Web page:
Everyone’s always looking to save money on their utility bills, but you should know there’s a way to keep costs down, even when you're out of the house.
The secret is your thermostat. By using automatic schedules, you can tailor the temperature to your needs. That means you can have different temperature settings for when you’re home, away or even when you’re sleeping.
If you're willing to make these adjustments, you can enjoy comfy temperatures while keeping more money in your pocket. Here are some ways your thermostat doesn't have to use up all your summer spending money:
While at Home
Pretty much whenever you're home, you want comfortable temperatures. For the most part, you probably have your thermostat lower in the summer if you're indoors to make the most of the cool air.
But the most energy-efficient temperatures for the summer is usually between 78 and 80 degrees Fahrenheit. This way, you'll keep cool while keeping your energy bill more manageable.
When it comes to setting the temperature for when you are out of the house in summer, it's extremely common to move the thermostat higher than normal.
If your home is located somewhere a little cooler, you can set the thermostat to higher temperatures like 88 degrees while no one is home before lowering it back to the sweet spot of 78-80 degrees when you or a family member return. This way, your air conditioning system isn't working around the clock to provide cooling for a bunch of empty rooms.
For a full night's rest during summer weather, you want a nice cool temperature. You should try and keep things between 68-72 degrees Fahrenheit. This will keep you from getting too hot or too cold when you are trying to get some rest.
Other Ways to Use Less Energy:
- Put in a smart thermostat: Using a smart thermostat in the summer helps save money on energy costs as it forms temperature schedules according to your lifestyle and personal preferences. It'll take care of making changes while you are home or sleeping, before allowing it to get a little warmer when no one is around. With models like the Lennox iComfort, you have the ability to remotely access and change the temperature through your smartphone, tablet or laptop. Planning smart thermostat installation in your Phoenix home can be the simplest strategy for maintaining comfortable, yet energy-efficient temperatures even when you aren’t home.
- Upgrade your HVAC system: A new HVAC system is another great option for long-term energy savings. With greater energy efficiency, your utility bills will be lower because it requires less energy to heat and cool your home. Air conditioning installation in Phoenix is a breeze for experienced professionals.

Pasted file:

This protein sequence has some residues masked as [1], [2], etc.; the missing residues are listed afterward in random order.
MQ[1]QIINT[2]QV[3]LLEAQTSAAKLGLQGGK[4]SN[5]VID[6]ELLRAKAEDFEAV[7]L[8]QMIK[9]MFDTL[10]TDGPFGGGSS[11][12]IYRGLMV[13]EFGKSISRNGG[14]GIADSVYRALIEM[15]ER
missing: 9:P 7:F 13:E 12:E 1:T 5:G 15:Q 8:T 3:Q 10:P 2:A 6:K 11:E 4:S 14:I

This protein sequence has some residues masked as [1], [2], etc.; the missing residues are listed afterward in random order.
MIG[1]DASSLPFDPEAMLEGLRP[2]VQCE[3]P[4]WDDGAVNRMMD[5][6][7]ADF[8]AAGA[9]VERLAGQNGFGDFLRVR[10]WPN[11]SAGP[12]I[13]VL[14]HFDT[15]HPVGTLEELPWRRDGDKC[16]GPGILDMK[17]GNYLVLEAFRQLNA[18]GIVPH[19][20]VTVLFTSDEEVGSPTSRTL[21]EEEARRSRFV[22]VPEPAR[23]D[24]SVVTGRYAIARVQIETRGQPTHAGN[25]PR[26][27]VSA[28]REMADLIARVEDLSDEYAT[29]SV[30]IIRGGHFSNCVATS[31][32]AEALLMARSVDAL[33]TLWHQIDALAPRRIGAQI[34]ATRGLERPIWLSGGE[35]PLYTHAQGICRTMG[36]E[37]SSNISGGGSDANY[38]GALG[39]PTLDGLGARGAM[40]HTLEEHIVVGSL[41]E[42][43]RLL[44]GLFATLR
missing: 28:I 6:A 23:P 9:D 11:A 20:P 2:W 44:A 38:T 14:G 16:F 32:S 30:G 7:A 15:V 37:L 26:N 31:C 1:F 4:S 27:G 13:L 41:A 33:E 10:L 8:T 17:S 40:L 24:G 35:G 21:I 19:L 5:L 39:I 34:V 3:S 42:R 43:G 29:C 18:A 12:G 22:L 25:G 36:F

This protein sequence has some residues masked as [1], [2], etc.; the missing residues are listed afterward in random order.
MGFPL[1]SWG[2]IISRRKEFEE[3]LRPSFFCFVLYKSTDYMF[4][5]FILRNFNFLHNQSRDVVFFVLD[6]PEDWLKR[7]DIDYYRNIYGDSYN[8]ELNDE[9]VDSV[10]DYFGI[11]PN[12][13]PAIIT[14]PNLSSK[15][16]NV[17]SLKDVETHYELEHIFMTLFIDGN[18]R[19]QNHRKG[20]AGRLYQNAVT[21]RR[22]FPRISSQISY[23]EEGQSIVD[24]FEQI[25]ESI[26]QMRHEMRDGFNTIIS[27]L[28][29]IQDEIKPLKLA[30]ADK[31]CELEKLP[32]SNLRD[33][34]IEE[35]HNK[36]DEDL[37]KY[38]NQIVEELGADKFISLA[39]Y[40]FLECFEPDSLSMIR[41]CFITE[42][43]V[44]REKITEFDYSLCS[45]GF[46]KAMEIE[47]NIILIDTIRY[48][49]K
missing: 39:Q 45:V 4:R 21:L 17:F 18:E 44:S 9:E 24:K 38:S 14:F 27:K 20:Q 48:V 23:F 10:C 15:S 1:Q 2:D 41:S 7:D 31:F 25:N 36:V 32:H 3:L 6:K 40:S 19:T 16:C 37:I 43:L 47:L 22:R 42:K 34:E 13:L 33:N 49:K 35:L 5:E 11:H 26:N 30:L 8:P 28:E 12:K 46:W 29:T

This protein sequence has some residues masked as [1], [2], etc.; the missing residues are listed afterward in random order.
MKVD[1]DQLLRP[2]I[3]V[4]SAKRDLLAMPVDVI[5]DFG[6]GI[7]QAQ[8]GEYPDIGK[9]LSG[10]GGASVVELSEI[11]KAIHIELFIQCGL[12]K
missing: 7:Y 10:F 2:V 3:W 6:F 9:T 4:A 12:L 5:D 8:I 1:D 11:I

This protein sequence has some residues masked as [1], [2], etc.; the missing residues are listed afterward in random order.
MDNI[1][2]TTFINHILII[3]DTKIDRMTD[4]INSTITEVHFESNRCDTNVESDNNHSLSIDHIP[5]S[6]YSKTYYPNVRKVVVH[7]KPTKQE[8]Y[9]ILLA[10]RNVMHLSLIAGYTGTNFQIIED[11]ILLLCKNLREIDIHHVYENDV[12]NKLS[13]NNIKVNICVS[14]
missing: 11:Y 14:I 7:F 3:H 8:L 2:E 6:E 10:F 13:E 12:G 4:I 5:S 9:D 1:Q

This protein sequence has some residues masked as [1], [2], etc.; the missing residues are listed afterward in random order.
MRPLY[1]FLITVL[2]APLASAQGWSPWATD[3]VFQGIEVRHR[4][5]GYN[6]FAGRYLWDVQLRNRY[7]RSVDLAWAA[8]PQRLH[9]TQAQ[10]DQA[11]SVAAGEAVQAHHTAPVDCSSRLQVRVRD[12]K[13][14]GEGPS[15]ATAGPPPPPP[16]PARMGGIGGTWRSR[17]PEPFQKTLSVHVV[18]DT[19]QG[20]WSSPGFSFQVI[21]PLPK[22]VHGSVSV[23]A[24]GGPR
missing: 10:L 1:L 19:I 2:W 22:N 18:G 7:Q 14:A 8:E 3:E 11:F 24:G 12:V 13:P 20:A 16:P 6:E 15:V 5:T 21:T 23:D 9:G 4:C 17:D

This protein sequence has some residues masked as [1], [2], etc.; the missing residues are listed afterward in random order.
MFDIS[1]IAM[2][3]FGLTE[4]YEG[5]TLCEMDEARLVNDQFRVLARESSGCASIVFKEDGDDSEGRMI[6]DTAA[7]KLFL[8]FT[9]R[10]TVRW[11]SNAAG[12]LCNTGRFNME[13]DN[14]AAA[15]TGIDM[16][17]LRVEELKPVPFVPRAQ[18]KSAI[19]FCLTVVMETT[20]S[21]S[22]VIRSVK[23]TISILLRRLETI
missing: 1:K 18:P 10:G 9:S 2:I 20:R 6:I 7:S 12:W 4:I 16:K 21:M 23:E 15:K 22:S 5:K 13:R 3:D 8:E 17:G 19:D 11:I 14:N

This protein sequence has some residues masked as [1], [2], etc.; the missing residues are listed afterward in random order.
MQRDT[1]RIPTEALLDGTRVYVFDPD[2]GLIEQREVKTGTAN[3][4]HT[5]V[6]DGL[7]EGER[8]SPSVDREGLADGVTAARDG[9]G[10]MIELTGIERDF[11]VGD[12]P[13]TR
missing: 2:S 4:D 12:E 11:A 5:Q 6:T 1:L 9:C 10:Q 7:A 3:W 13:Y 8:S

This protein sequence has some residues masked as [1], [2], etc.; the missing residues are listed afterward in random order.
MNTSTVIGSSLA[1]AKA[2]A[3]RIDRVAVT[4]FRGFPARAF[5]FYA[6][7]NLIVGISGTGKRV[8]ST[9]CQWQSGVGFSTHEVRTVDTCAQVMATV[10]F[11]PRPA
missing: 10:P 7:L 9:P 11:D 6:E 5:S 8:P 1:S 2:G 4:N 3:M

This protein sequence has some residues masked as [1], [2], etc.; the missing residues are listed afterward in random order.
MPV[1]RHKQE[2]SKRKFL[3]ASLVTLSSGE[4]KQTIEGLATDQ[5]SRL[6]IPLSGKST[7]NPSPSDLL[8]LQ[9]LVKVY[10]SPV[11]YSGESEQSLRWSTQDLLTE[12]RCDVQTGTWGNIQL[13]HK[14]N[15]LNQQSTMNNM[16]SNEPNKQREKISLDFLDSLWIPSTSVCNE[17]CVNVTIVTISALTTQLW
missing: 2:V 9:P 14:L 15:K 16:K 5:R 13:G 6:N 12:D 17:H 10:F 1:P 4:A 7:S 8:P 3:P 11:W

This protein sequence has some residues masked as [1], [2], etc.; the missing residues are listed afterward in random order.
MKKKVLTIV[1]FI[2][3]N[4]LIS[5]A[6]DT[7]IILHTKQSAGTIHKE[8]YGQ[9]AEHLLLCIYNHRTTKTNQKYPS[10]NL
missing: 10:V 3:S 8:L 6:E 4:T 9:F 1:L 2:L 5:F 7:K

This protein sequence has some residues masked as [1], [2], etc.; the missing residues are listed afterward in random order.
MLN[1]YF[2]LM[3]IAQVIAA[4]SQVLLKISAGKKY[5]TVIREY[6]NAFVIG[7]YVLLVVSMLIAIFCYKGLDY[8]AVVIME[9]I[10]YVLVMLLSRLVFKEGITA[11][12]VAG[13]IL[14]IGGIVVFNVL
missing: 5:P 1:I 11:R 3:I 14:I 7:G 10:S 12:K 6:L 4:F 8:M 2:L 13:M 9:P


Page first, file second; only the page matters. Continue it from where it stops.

- Stay on top of routine AC maintenance: Investing in or ignoring regular air conditioning maintenance in Phoenix can have a big impact on your monthly energy use. If you stay on top of cleaning key components like the coils, checking for damage and clearing air vents of dust and debris, you may notice your HVAC system perform better during day-to-day use.. Increasing efficiency also limits strain on important or delicate components and lowers operational costs, lowering total energy use and eventually the total monthly bill.
- Replace your air filter regularly: A regular schedule for cleaning or replacing the HVAC system's air filter saves money by helping air flow efficiently through your air conditioner. When filters are clogged with dirt and debris, air conditioners have to work harder, and the strain can reduce the system’s life span and lead to breakdowns.
- Verify your attic has enough insulation: Insulation is one of the key components in any energy-efficient home, securing the hot air outside and the cool air inside over the summer. The North American Insulation Manufacturers Association (NAIMA) offers an official recommendation stating homeowners in southern states should possess at least 13-14 inches of insulation, while states further north need 16-18 inches.
- Inspect your air ducts: Damage to the ventilation is capable of increasing your energy bills much more than 20 percent, plus it can affect equipment such as your water heater, clothes dryer and other appliances throughout your home. Watching for signs of leaks and sealing them can fix both of those problems.
- Seal all other leaky spots in your home: Sealing leaky spots in your home with caulk, foam sealant or weather-stripping helps keep things cooler during those hot summer days. Don't forget to check for any gaps around windows, doors and even outdoor fixtures. Making time to seal leaks now can help you save a lot over time.